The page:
proprietary, for-profit, higher education, student loans, advertising, marketing, publicity, 1st Amendment, Education Department, graduation, fraud, financial aid
This article argues for stricter regulation of proprietary (for-profit) school advertising and recruitment practices and proffers specific proposals for effectuating this regulation. Proprietary schools play an important role in broadening access to higher education. They enroll a large number of students who are underserved by traditional, non-profit institutions. These students tend to be poorer, less educated, and older than students at traditional schools, and they tend to undertake higher education for very practical reasons. These characteristics make them particularly susceptible to deceptive marketing and unfounded promises of higher education providers. Unfortunately, some proprietary schools exploit the susceptibilities of their target markets by making misrepresentations when marketing their programs and recruiting students. These unscrupulous behaviors contribute to low completion rates and high loan default rates among proprietaryschool students — outcomes that cost students and taxpayers billions of dollars. Therefore, tighter regulationof proprietary school marketing and recruitment practices is needed.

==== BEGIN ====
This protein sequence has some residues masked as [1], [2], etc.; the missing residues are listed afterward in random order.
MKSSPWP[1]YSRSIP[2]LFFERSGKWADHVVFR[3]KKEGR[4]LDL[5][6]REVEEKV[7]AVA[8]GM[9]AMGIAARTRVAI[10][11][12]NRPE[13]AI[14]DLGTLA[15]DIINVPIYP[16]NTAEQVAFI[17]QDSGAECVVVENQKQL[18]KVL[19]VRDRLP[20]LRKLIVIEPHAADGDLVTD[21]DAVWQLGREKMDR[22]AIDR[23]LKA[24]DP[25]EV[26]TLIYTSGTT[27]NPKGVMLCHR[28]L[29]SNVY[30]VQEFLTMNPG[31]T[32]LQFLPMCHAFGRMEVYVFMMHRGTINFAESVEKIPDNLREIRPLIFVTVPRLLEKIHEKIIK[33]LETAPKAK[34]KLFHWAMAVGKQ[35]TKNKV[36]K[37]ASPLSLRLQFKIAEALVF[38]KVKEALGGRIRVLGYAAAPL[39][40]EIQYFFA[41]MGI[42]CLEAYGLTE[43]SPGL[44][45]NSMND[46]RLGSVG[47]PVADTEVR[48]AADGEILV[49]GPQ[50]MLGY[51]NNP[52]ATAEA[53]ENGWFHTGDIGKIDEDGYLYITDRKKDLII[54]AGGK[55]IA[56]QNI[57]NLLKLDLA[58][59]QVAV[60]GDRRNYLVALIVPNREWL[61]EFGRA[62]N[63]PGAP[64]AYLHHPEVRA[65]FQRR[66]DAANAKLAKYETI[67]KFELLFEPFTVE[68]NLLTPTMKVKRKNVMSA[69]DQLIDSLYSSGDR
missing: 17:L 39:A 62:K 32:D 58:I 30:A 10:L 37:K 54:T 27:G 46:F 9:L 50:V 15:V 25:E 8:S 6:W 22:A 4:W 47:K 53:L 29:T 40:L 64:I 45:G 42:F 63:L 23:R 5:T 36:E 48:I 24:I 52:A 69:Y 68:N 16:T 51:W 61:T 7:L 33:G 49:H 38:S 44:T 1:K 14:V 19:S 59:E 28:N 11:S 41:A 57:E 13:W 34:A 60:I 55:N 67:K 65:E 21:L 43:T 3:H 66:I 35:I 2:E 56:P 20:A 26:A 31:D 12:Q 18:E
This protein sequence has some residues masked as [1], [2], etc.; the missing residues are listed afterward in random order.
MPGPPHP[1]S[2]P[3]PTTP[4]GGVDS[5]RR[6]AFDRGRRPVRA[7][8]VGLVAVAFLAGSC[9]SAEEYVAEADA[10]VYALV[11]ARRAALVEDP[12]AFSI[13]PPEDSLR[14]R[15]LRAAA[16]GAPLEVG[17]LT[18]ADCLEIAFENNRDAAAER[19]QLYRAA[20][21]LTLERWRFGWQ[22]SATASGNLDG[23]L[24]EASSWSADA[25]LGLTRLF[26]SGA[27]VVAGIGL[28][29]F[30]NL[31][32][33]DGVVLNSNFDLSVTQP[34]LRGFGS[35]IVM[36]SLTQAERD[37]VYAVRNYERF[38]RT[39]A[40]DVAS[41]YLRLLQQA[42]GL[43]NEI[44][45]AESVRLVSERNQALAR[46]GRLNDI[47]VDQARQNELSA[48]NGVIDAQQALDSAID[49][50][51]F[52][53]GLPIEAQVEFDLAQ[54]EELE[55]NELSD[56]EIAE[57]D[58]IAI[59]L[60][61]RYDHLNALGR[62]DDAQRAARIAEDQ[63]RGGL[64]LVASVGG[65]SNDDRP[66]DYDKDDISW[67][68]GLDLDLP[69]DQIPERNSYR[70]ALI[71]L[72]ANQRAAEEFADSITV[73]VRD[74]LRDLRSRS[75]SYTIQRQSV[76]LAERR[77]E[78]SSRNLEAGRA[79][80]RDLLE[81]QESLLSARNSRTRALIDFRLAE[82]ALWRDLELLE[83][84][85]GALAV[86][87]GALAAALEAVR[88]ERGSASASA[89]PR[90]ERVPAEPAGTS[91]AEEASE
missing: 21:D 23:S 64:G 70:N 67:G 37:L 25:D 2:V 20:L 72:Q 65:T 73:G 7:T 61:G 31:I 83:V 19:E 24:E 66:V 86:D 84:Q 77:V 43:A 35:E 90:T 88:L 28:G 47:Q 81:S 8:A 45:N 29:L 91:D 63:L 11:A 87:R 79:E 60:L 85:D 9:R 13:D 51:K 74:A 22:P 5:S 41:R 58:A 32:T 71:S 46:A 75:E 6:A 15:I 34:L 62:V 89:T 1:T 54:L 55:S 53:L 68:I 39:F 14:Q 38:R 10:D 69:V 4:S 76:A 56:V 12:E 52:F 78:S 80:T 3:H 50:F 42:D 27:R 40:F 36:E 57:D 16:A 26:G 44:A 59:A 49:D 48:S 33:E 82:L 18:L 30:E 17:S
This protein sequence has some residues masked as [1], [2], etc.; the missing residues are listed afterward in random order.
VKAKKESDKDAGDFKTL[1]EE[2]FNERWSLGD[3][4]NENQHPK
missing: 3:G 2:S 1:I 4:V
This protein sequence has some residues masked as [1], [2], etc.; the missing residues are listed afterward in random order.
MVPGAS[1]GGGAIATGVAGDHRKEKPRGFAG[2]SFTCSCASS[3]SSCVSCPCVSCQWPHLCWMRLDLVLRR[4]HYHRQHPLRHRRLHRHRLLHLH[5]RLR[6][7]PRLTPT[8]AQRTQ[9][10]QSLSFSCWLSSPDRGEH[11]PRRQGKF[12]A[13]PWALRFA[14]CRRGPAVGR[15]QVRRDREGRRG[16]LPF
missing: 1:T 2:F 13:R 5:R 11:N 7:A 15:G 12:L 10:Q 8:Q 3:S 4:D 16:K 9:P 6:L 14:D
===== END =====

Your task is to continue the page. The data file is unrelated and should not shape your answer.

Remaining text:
Taylor, Aaron N., 'Your Results May Vary': Protecting Students and Taxpayers Through Tighter Regulation of Proprietary School Representations (2010). 62 ADMIN. L. REV. 729 (2010).